The element that grounds these two series the most is the fact that death is a real possibility. Many children’s stories shy away almost completely from the idea of death, but these two shows, in particular, embrace it. I’m not saying that characters are dying left and right like some animated version of Game of Thrones. But these characters on both shows have all been, in some way, affected by death.

On Avatar, there are entire episodes dedicated to these characters dealing with the death of their loved ones. Aang is the last remaining member of a nation that has been entirely eradicated- and he has to take time to grieve once he discovers this fact. Toward the end of the series, the waterbender Katara sets out to find the firebender that killed the mother that she still grieves for, but when she finds him, she finally comes to grip with her mother’s death and chooses to forgive rather than take vengeance. But the most heart wrenching moment of the series is in episode 215, titled “The Tales of Ba Sing Se.” In this episode, the loveable Uncle Iroh gives honor to his deceased son on his birthday. This is especially emotional for many reasons, the greatest of which is that Uncle Iroh feels responsible for his son’s death and he still grieves despite his joyful demeanor.

The Dragon Prince deals with death as well, though perhaps it has not yet gotten as deep as Avatar (there have only been nine episodes, after all). But the main characters of the show have all been affected by the death of the queen, who is the mother to the two young princes Callum and Ezran and the sister of General Amaya. And the death of the Dragon King has certainly set some terrible events in motion. But the thing that sets this show, and Avatar, apart is that death is a real possibility. It is part of the world, making this series feel very grounded in reality, even if there are elves and magic.

Focus on What You’re Good At, Never Give Up on What You’re Bad At

There are two specific characters that I want to focus on for this. Of course, most, if not all, of the characters in both shows go through big changes and have to learn how to become better fighters and better people. But the two characters I want to hone in on are Sokka from Avatar and Callum from The Dragon Prince.

Sokka is the only one on Original Team Avatar who is not a bender. He’s always the one that seems to be left out of the big battles simply because he just can’t do what the others can. The writers addressed this fact in season 3, and led Sokka on a journey to figure out where he fits into this team. The team decides that Sokka needs to find his own master to train him, and they find a master swordsman who is willing to take Sokka on as a pupil. Throughout the series, Sokka’s bravery was never called into question, but this really gave Sokka the chance to grow as a character. He is able to show dedication to his training the way other characters have done throughout the series. This is a great example of finding the thing you’re good at and honing that skill. Everyone is good at something, even if you are seen as the weakest.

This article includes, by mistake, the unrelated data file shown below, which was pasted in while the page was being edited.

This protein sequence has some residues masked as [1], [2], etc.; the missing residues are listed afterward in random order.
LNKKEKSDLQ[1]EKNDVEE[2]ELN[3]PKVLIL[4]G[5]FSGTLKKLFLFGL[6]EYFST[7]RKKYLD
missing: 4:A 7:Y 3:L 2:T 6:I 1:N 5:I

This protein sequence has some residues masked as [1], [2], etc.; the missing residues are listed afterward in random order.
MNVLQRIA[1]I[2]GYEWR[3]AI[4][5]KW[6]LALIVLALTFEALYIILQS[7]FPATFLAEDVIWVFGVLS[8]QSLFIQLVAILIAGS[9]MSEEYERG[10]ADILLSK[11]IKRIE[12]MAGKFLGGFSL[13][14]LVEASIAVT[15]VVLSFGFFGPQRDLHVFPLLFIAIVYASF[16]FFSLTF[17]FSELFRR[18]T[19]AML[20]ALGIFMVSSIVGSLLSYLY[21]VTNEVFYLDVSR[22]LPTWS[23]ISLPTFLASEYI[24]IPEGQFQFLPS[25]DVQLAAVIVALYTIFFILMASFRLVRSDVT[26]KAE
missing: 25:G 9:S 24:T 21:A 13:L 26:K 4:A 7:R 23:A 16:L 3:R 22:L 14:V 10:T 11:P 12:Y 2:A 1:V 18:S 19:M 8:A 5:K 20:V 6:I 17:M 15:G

Callum, from The Dragon Prince, has many similarities to the character of Sokka. For one thing, both characters are voiced by the same actor, Jack DeSena. But Callum is the prince of his land, and with that comes certain expectations- particularly that he be good with a sword. Unfortunately, it seems like the sword is not his idea weapon. It should be noted that Callum is the stepson of the king, so he is technically not in the royal bloodline (Callum’s mother married the king before she died) and the role of prince does not come to perhaps as naturally as it should. But what’s great is, once Callum and Ezran begin their journey with a Moonshadow elf named Rayla, Callum finds that he has a knack for spellcasting. And when he casts a spell for the first time, he celebrates with shouts of delight at the idea that he did something right. Throughout the rest of season 1, Callum continues to work on his magic and embraces the idea of being a sage rather than a swordsman. Again, this is about “finding your thing,” though this seems to focus on finding your thing despite what may be expected. Callum is simply not a swordsman. It’s not his calling. But the minute he becomes a sage, that’s it for him. He wants to get better, something that he definitely didn’t feel when he was training with swords.

Real and Grounded

Overall, these two series are rooted in reality. They are grounded in the human experience. It doesn’t matter that the worlds of these series are filled with magic and dragons, because these characters, though young, deal with things that even adults have to deal with – death, disabilities, and finding yourself – sometimes, even more so than adults.

The power of these important themes is what makes these stories resonate with both adults and children. They speak to adults. They speak to children. They speak to everyone. These are real stories. They may not be true stories. But they are real. And that’s why they matter.


About the Author 

Tyler Carlos is a proud nerd originally from Baton Rouge, LA. He completed his undergraduate in Mass Communication from Louisiana State University, and graduated from JPCatholic’s MBA in Film Producing in 2016. In his off time, he enjoys Crossfit, escape rooms, and watching Gotham and This Is Us. His ultimate goal in life is to learn how to fly.